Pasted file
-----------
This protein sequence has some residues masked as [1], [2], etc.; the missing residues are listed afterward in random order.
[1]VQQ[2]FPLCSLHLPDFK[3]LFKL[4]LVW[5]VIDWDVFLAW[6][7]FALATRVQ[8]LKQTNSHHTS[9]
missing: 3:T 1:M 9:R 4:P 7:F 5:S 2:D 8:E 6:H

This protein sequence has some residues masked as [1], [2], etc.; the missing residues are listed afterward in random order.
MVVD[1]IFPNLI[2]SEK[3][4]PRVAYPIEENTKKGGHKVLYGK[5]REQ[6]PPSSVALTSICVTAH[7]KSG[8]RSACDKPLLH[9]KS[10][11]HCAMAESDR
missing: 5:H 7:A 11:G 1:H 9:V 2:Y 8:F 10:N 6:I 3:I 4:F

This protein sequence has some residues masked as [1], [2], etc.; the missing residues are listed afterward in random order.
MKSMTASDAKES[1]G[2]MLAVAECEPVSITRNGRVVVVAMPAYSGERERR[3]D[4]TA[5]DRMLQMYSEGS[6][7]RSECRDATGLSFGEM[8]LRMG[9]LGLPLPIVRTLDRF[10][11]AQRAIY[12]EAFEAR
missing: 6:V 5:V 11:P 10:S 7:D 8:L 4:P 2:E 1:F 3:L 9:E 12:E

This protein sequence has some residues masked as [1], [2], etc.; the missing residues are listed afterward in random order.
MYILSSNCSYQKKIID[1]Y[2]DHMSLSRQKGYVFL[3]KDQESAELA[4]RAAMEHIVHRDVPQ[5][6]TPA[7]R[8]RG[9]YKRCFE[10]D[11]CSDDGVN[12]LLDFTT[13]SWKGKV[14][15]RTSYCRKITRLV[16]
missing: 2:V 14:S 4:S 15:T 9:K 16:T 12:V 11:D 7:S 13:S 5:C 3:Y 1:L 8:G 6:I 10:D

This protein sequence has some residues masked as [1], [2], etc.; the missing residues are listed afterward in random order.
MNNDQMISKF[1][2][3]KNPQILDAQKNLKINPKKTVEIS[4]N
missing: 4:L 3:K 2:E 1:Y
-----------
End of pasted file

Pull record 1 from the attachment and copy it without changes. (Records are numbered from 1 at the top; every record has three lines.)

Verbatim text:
This protein sequence has some residues masked as [1], [2], etc.; the missing residues are listed afterward in random order.
[1]VQQ[2]FPLCSLHLPDFK[3]LFKL[4]LVW[5]VIDWDVFLAW[6][7]FALATRVQ[8]LKQTNSHHTS[9]
missing: 3:T 1:M 9:R 4:P 7:F 5:S 2:D 8:E 6:H